Believes county should be careful with budget

Letters to the editor:

Believes county should be careful with budget




I am writing in regard to the article in the Sanpete Messenger dated December 20th, concerning the county commission raising the property tax to meet the county budget.

We can all agree that many of these expenses were not necessary; most notably, $943,000 for the new jail and the untold amounts for the new courthouse.

Most citizens voted for Trump (even if doing so doesn’t work) with the mindset and hope that government, in general, can turn a profit and earn money from the jail and other ventures, rather than pour money into it.

We must remember that the county also lost $40,000 in a scam, and poured even more money into a resolution in order to salvage what they could.

The county, in the article, also went on to say that they must meet payroll for government workers; however, if the county should bring in new business, the county would not need to employ as many workers because people could work for private companies.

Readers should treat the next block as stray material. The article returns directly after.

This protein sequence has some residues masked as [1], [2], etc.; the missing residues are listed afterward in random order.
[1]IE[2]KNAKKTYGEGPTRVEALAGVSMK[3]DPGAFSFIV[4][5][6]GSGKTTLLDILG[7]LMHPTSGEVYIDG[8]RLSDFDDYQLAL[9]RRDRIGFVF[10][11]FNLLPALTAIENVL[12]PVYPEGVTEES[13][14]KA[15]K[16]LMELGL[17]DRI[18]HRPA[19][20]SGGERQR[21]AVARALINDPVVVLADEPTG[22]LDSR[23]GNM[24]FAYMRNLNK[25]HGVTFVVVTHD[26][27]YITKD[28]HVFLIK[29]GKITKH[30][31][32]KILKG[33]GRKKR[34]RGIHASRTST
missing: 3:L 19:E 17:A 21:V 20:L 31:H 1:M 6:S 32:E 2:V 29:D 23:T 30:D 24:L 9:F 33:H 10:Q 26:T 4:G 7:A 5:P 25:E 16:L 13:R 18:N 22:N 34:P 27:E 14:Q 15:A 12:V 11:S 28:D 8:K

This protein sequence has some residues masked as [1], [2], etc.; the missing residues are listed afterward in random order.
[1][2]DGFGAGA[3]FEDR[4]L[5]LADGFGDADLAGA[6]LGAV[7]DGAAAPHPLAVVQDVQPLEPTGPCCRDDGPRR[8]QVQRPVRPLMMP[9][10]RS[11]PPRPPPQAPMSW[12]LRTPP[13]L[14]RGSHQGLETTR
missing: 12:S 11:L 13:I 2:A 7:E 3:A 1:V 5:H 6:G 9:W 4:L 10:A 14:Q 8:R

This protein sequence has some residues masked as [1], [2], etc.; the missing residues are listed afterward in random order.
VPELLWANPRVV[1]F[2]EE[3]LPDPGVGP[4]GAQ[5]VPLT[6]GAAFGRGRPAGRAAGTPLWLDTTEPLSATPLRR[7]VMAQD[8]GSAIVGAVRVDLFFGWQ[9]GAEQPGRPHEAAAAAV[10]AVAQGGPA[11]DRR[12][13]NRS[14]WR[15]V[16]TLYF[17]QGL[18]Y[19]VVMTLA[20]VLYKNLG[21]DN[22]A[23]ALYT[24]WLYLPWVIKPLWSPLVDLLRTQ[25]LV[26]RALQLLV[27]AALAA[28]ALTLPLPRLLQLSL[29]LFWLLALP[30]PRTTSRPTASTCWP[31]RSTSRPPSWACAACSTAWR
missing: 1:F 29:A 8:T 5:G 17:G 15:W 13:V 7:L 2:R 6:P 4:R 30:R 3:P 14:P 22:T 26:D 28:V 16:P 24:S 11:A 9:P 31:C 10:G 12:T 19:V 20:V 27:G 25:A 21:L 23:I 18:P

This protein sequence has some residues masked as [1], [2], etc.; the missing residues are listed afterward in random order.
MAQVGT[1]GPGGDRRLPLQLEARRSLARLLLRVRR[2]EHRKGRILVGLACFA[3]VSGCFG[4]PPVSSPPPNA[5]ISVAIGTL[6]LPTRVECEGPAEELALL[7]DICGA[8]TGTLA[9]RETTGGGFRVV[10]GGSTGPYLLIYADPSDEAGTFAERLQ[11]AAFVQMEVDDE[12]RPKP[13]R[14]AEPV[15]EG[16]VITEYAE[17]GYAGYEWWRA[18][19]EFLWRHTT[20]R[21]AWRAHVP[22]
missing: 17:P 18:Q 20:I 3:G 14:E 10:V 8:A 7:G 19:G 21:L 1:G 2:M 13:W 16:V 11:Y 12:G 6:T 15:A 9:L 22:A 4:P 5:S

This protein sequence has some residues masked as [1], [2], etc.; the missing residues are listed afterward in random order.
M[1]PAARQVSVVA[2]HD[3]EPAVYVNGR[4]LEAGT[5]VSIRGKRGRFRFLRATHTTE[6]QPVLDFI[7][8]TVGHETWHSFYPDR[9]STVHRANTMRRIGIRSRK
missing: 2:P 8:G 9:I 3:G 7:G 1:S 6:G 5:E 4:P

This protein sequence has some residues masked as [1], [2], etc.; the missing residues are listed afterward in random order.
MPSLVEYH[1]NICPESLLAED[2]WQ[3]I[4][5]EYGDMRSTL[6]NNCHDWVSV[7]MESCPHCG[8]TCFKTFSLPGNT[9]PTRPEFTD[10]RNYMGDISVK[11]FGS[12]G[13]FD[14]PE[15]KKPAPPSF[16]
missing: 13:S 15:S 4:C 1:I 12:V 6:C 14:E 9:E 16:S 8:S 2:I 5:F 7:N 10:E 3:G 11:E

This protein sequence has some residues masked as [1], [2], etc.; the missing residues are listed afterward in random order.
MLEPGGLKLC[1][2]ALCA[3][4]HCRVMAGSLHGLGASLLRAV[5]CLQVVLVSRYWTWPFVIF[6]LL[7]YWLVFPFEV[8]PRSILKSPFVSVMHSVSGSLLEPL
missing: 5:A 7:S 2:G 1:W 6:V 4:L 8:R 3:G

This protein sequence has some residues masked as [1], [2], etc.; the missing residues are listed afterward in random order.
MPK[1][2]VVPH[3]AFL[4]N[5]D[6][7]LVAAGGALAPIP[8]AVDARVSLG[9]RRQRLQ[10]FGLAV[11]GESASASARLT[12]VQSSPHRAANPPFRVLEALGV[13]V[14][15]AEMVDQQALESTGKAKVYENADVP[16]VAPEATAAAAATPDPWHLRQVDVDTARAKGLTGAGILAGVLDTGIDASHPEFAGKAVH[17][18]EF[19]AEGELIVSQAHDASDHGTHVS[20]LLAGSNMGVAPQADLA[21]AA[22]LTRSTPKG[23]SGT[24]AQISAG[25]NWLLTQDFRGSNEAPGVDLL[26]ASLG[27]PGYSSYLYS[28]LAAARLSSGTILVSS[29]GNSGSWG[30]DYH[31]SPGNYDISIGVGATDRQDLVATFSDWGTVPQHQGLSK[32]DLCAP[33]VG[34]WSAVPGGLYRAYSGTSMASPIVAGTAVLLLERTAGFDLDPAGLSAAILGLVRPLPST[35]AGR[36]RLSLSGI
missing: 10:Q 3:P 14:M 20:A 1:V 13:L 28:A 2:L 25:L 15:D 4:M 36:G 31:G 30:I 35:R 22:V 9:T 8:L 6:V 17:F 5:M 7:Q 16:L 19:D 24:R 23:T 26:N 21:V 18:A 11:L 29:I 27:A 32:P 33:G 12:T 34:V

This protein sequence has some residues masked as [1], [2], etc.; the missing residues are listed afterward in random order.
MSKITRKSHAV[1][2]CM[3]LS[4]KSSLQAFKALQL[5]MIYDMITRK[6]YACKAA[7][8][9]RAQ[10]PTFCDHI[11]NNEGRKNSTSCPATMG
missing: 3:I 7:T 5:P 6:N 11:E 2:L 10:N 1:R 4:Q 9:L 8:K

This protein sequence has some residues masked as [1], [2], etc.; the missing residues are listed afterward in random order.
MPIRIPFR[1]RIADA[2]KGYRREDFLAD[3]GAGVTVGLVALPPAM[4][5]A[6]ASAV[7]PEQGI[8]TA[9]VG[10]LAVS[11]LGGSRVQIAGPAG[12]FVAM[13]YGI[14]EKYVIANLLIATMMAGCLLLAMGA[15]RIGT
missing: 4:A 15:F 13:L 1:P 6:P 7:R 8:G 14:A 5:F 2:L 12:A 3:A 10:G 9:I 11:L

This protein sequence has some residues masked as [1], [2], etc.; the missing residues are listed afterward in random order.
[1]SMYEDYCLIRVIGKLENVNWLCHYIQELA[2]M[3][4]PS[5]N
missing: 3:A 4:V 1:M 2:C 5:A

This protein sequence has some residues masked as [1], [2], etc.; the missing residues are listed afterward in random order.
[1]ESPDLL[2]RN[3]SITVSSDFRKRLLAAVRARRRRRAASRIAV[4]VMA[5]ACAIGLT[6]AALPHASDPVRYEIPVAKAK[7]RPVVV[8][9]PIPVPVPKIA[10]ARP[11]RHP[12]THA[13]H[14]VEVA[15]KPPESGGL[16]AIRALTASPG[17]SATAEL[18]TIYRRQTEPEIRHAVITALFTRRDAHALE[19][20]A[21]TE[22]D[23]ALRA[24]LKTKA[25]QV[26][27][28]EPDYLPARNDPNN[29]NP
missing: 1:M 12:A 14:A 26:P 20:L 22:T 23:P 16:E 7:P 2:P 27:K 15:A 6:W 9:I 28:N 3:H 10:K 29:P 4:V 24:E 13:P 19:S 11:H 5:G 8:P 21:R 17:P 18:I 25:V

But let us be optimistic here. Let us give the Sanpete County Commission the benefit of the doubt. I’m sure that now the county is solvent again and the debts are paid off, we can agree that next year the property tax will once again be lowered to a reasonable rate… right?

Jeff Kunz

Mt. Pleasant, UT


Editor’s Note: A few statements in the letter need to be clarified. Sanpete County did wire $37,850 to an out-of-state bank account in response to a fraudulent email. However, the bank involved refunded some of the money, and a county insurance policy covered the rest. In the end, the county lost nothing.

The county has not put any money into a new courthouse. The courthouse is a state project directed and funded entirely by the state.

The county spends about $1 million per year in bonds to payoff the construction costs of the Sheriff’s Complex, which includes the jail and Sheriff’s Office.

However, in 2018, the county brought in $1.65 million from the state and federal government for housing state and federal inmates in the jail. The county gets addition income from leasing space in the complex to the Utah Division of Adult Probation and Parole and Utah Highway Patrol.

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